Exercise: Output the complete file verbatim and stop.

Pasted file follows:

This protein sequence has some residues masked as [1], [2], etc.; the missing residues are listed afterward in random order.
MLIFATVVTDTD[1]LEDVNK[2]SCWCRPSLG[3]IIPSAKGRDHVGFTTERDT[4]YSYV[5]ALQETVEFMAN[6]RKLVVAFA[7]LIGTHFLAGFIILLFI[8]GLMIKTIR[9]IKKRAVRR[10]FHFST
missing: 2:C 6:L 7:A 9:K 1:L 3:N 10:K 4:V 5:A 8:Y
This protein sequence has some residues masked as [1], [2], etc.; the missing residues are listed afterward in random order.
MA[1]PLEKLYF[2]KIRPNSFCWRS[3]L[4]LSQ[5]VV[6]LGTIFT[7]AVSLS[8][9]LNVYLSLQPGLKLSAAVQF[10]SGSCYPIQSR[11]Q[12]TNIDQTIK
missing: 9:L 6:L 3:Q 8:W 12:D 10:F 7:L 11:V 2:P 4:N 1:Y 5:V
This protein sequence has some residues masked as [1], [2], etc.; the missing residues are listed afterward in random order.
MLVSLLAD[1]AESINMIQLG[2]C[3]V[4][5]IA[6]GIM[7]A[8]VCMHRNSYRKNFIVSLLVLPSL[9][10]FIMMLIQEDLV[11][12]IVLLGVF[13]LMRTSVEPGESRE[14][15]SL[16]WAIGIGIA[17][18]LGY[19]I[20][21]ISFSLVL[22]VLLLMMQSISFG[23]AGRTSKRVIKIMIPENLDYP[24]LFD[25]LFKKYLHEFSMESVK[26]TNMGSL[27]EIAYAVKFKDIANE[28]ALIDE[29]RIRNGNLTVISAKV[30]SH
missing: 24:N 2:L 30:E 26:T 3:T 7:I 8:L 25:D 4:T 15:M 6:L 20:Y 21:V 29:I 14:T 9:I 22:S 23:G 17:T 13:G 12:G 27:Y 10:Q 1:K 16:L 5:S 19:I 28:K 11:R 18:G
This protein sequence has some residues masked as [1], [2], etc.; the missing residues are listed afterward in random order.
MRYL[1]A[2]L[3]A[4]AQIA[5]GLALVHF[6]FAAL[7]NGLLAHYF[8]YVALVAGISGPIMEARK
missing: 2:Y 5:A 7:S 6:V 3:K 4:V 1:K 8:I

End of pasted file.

This protein sequence has some residues masked as [1], [2], etc.; the missing residues are listed afterward in random order.
MLIFATVVTDTD[1]LEDVNK[2]SCWCRPSLG[3]IIPSAKGRDHVGFTTERDT[4]YSYV[5]ALQETVEFMAN[6]RKLVVAFA[7]LIGTHFLAGFIILLFI[8]GLMIKTIR[9]IKKRAVRR[10]FHFST
missing: 2:C 6:L 7:A 9:K 1:L 3:N 10:K 4:V 5:A 8:Y
This protein sequence has some residues masked as [1], [2], etc.; the missing residues are listed afterward in random order.
MA[1]PLEKLYF[2]KIRPNSFCWRS[3]L[4]LSQ[5]VV[6]LGTIFT[7]AVSLS[8][9]LNVYLSLQPGLKLSAAVQF[10]SGSCYPIQSR[11]Q[12]TNIDQTIK
missing: 9:L 6:L 3:Q 8:W 12:D 10:F 7:L 11:V 2:P 4:N 1:Y 5:V
This protein sequence has some residues masked as [1], [2], etc.; the missing residues are listed afterward in random order.
MLVSLLAD[1]AESINMIQLG[2]C[3]V[4][5]IA[6]GIM[7]A[8]VCMHRNSYRKNFIVSLLVLPSL[9][10]FIMMLIQEDLV[11][12]IVLLGVF[13]LMRTSVEPGESRE[14][15]SL[16]WAIGIGIA[17][18]LGY[19]I[20][21]ISFSLVL[22]VLLLMMQSISFG[23]AGRTSKRVIKIMIPENLDYP[24]LFD[25]LFKKYLHEFSMESVK[26]TNMGSL[27]EIAYAVKFKDIANE[28]ALIDE[29]RIRNGNLTVISAKV[30]SH
missing: 24:N 2:L 30:E 26:T 3:T 7:I 8:L 25:D 4:T 15:M 6:L 20:Y 21:V 29:I 14:T 9:I 22:S 23:G 17:T 13:G 12:G 27:Y 10:Q 1:K 16:L 5:S 19:I 28:K 11:R 18:G
This protein sequence has some residues masked as [1], [2], etc.; the missing residues are listed afterward in random order.
MRYL[1]A[2]L[3]A[4]AQIA[5]GLALVHF[6]FAAL[7]NGLLAHYF[8]YVALVAGISGPIMEARK
missing: 2:Y 5:A 7:S 6:V 3:K 4:V 1:K 8:I